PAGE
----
Thankfully I have a great GP service. I have a Clinical psychologist who has known me for more than 20 years who understands me and my illness. They work together and come up with the best treatment for me. My medication was changed to suit my symptoms, which now include anxiety as well as depression, and the dose was adjusted until I reached a stable mood level. Sadly, I am one of the lucky ones who have this support. Everyone should have this expertise and care but the funds just are not available. This is appalling and condemns too many people to an existence that need not be.

More funding; more understanding of the complexity of mental illness; more mental health professionals; a review of the police reaction to suicide attempts and those with mental illness; respite facilities; talking therapies and counselling; regular drug reviews; support for families etc etc etc; I could go on and on but there is so much work that needs to be done in the treatment of mental illness I would be here for a year trying to explain.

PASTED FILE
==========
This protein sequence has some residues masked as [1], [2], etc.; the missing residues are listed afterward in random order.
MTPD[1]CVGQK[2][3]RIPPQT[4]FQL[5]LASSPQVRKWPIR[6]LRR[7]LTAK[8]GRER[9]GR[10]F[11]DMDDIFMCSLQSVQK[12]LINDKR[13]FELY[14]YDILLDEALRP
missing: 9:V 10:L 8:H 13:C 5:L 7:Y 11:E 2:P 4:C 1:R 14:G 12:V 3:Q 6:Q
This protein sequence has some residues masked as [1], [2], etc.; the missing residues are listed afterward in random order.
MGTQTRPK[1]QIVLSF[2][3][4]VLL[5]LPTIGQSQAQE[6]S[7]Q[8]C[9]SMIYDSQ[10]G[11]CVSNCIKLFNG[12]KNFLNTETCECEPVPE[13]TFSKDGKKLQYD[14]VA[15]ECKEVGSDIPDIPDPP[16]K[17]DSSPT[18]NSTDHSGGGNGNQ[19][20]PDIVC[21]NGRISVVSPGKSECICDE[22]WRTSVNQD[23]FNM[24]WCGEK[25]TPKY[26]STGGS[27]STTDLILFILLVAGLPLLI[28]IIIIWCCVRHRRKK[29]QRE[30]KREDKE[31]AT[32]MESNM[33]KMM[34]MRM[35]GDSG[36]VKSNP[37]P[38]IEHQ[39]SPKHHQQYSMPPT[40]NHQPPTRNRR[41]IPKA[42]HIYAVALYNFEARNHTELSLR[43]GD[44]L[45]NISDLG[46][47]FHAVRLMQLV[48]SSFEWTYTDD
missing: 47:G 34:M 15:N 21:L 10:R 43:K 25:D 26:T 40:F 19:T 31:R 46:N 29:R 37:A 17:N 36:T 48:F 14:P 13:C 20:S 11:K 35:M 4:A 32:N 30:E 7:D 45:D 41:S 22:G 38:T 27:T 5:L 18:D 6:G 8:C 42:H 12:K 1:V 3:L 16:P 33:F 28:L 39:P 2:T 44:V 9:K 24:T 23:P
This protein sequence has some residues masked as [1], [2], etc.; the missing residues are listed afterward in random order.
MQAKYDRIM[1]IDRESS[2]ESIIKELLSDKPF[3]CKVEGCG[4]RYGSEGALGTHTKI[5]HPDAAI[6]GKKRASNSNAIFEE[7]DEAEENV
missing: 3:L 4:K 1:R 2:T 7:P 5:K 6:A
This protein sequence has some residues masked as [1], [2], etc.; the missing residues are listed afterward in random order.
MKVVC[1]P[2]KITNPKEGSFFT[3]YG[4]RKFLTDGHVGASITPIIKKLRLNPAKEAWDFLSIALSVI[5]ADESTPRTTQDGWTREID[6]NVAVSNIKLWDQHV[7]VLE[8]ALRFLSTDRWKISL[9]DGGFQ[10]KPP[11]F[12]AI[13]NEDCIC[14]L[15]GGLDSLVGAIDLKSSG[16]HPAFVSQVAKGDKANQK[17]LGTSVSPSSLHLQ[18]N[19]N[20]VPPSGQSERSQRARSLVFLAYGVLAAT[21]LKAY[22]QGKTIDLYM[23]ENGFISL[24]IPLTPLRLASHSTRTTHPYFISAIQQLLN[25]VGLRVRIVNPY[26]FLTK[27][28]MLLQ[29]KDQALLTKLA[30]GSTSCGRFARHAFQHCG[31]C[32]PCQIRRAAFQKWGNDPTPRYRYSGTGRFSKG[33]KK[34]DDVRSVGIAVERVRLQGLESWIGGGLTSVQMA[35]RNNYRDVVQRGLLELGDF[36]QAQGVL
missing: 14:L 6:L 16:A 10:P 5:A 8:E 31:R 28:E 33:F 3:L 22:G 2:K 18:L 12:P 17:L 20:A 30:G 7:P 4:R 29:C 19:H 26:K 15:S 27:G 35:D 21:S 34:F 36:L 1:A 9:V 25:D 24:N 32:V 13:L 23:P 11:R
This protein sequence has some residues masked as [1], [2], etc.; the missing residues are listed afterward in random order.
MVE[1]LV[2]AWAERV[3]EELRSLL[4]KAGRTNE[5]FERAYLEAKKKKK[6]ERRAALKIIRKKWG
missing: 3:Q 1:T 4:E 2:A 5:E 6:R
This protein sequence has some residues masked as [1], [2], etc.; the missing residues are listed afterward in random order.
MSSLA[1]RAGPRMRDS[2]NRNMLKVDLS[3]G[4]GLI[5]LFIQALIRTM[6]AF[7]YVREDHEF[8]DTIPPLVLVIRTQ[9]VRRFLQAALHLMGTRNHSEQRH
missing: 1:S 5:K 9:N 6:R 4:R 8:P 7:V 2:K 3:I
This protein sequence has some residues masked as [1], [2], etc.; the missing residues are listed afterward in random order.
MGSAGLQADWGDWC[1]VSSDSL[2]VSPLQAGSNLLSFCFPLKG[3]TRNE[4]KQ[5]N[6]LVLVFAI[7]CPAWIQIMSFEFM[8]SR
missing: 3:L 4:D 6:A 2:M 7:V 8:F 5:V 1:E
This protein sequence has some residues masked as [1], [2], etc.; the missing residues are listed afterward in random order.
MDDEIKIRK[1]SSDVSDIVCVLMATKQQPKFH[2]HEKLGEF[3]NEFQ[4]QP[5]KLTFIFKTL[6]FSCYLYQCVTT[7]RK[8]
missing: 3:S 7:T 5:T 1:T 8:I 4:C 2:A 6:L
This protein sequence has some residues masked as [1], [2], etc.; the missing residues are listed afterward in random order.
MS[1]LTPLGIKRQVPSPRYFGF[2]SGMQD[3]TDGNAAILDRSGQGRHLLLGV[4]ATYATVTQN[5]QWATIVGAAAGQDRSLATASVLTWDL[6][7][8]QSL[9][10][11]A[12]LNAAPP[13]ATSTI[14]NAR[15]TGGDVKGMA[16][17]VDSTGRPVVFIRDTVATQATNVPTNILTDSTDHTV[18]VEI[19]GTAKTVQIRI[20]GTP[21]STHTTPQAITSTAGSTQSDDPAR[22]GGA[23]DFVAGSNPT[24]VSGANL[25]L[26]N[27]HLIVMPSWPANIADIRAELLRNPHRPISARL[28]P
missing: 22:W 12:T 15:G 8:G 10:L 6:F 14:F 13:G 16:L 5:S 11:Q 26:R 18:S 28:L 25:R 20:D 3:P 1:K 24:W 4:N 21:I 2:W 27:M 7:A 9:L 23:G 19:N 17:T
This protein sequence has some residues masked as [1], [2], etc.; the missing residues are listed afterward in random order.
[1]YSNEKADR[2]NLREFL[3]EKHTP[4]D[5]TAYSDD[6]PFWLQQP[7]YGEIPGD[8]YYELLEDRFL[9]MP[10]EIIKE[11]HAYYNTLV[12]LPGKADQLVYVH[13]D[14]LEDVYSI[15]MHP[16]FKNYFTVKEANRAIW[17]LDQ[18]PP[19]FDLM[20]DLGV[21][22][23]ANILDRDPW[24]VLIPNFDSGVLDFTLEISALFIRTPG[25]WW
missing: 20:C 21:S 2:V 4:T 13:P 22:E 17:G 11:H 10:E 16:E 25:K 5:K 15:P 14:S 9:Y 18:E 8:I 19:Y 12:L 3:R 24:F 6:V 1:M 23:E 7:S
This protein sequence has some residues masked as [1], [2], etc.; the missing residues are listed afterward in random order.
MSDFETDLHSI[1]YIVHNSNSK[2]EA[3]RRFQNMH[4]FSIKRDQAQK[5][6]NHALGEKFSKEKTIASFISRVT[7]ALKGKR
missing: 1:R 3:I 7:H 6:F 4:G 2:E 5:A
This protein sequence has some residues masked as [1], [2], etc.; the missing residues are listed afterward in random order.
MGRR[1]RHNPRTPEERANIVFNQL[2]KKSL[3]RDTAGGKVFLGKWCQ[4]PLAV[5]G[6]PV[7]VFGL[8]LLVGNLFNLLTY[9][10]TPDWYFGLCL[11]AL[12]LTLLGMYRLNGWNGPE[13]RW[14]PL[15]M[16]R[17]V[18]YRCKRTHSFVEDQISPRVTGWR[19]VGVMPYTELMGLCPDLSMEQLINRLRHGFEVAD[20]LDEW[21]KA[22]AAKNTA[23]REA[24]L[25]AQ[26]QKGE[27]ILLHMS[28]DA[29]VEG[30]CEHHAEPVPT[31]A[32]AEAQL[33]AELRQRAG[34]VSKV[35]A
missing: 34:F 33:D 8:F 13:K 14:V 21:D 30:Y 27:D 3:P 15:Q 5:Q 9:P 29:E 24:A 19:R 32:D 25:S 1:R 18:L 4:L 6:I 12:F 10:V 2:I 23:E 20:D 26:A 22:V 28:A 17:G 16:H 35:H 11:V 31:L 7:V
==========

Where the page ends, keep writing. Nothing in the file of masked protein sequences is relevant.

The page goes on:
We have made a great start by encouraging people to talk openly and honestly about their experiences whether good or bad. Everyone has their own experience of mental illness which should be respected. One size does not fit all but there are basic things we can all do to help those with mental illness- being kind and understanding is top of the list.


Today is World Mental Health Day 2012

Raising awareness of mental health issues is critical if we are to reduce the stigma attached to mnetal illness and help people recover in a safe and understanding environment.

Today is World Mental Health Day and the focus is on the “Black Dog” that is depression.

If you know someone who is depressed and don’t know how to deal with it take time today to find out more about this illness and read up on how you can help.

If you suffer with depression yourself, you must seek help. This is a treatable condition and you will get better. It just takes time. Go and see your GP or contact a relevant organisation for more information.

Information is available from;

Depression Alliance


Royal College of Psychiatrists




Devastating depression